The Third Plenum leadership conclave that ended last week in Beijing brought — in addition to reams of turgid paeans to the Chinese Communist Party — hopes that President Xi Jinping and his team are committed to a national economic refurbishment. But among ordinary Chinese, the meeting’s most welcome outcome may be news that the notorious one-child policy is finally being loosened.
The new family-planning reform will allow couples in which one partner is an only child to have two kids themselves. (Already, farmers, ethnic minorities and couples composed of two only children are subject to more relaxed rules.) Each year, 1 million parents may take the government up on its offer to expand their families, according to demographers’ projections.
But as TIME notes in its international cover story this week, such “fine-tuning,” as state media characterized last week’s policy update, will not be enough to counteract the fact that “the world’s most populous nation, 1.35 billion strong, will soon have too few people — or, rather, too few of the right kind of people.”
Last week’s reform does show that China’s leaders, after years of delay, are beginning to face up to the unintended consequences of the one-child policy. Unveiled in 1979 to galvanize a poor, populous society, the family-planning scheme is credited with having helped spawn China’s economic transformation, despite the human-rights abuses committed in its name. But as any society grows richer and more educated, family sizes tend to taper off. As TIME’s story notes, more than three decades of government-mandated family planning have exacerbated this natural trend and left China with:
a distorted population: too few youths, too few women and too many elderly. Writing in the Population and Development Review, a peer-reviewed journal published by the Population Council in New York City, three top Chinese demographers predict that “the one-child policy will be added to the other deadly errors in recent Chinese history,” alongside the turbulent 1966–76 Cultural Revolution and a devastating man-made famine from 1959–61. “While those grave mistakes both cost tens of millions of lives, the harms done were relatively short-lived and were corrected quickly afterward. The one-child policy, in contrast, will surpass them in impact.”
In implementing the largest social-engineering experiment in human history, the People’s Republic has merely traded one population time bomb for another. China now faces a multitude of social woes usually seen in more-developed economies better equipped to handle these challenges. It is growing old before it grows rich — meaning an explosion of elderly Chinese even as the government has presided over a fraying of the nation’s socialist safety net.
Last year the working-age population shrank for the first time, according to China’s National Bureau of Statistics, a huge concern for a government that depends on plentiful labor to deliver economic growth, which is in turn needed to quell social instability. By limiting urban families to one child while allowing some rural ones to bear two, China has skewed its population against the type of citizen it needs in order to climb into the ranks of developed countries. Then there are the some 25 million extra males, a result of tradition-bound parents ensuring that their offspring quota is filled by a son. “I don’t think the one-child policy was worth it,” says Mu Guangzong, a population expert at Peking University. “The people who made the policy never imagined all the problems we’re facing right now. Their knowledge of demography was shallow. Now society has to pay heavily for their ignorance.”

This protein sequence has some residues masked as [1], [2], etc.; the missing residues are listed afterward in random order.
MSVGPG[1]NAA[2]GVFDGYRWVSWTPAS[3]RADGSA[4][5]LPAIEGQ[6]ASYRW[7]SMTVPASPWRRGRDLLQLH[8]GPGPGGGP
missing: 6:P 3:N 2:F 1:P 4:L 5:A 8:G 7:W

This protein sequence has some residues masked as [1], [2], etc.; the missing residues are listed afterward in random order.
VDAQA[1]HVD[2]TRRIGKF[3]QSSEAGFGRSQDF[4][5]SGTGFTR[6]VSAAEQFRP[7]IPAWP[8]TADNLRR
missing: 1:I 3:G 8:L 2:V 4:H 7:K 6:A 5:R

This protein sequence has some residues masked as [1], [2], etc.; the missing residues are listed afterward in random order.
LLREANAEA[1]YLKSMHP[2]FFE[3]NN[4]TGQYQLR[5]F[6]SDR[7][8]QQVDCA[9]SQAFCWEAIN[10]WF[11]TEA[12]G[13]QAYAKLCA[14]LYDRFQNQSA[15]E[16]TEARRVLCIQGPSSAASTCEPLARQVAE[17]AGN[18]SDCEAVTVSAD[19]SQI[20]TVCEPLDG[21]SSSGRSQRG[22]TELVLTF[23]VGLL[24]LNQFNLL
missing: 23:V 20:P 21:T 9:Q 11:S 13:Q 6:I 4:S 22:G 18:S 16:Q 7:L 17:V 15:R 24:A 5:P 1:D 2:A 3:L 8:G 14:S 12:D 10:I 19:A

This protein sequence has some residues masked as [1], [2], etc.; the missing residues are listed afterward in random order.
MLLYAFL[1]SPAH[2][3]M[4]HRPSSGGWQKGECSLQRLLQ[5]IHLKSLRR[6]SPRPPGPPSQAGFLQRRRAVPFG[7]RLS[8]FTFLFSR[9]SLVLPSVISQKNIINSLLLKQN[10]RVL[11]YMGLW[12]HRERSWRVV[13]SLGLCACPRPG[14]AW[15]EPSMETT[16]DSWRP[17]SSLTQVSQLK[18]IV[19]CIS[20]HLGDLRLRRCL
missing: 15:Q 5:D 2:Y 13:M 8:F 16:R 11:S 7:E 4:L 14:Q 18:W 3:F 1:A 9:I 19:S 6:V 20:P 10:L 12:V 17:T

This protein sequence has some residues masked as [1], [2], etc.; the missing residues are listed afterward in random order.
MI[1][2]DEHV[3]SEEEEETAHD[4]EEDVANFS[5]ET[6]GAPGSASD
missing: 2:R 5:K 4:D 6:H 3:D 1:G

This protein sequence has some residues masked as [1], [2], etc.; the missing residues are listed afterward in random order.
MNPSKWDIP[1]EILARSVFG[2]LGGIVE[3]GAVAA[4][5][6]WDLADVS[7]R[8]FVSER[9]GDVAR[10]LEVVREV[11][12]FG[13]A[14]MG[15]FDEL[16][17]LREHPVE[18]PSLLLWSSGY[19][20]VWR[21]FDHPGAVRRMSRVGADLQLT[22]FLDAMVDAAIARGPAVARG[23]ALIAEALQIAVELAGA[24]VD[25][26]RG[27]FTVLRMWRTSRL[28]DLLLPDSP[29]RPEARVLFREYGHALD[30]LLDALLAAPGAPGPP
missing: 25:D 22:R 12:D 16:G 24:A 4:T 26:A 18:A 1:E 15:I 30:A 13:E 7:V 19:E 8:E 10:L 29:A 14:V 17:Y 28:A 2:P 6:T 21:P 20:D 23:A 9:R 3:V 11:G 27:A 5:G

No date has been announced for implementation of this month’s policy tweak. In fact, such deadlines will be set locally. The timetable for further family-planning reforms isn’t clear either, leading to worries that change will come too late to combat China’s social and economic woes.
Meanwhile, campaigns to catch high-profile evaders of the family-planning policy continue, even as some Chinese ignore the rules and choose to pay exorbitant government fines instead. (Other rich Chinese are giving birth overseas and registering the child for a foreign passport, which may be cheaper than paying the family-planning levies back home.)
On Nov. 19, Xinhua, the official Chinese news service, published an article about film director Zhang Yimou, who has been accused of fathering at least seven children with various women. Authorities in Wuxi, the coastal city that is the hometown of Zhang’s wife, have been trying to contact the famous director for months to get an accurate appraisal of his family size, according to Xinhua.
But even though Zhang appears to be in China shooting a movie, local authorities in Wuxi complained to Xinhua that they have not been able to reach him. Separately, the People’s Daily, the Chinese Communist Party’s mouthpiece, estimated that Zhang could be liable for more than $26 million in fines for his multiple offspring. Even for a family-planning bureaucracy that has made at least $330 billion from so-called social-support fees since the one-child policy began, according to one Chinese demographer’s estimate, that would be an impressive individual haul.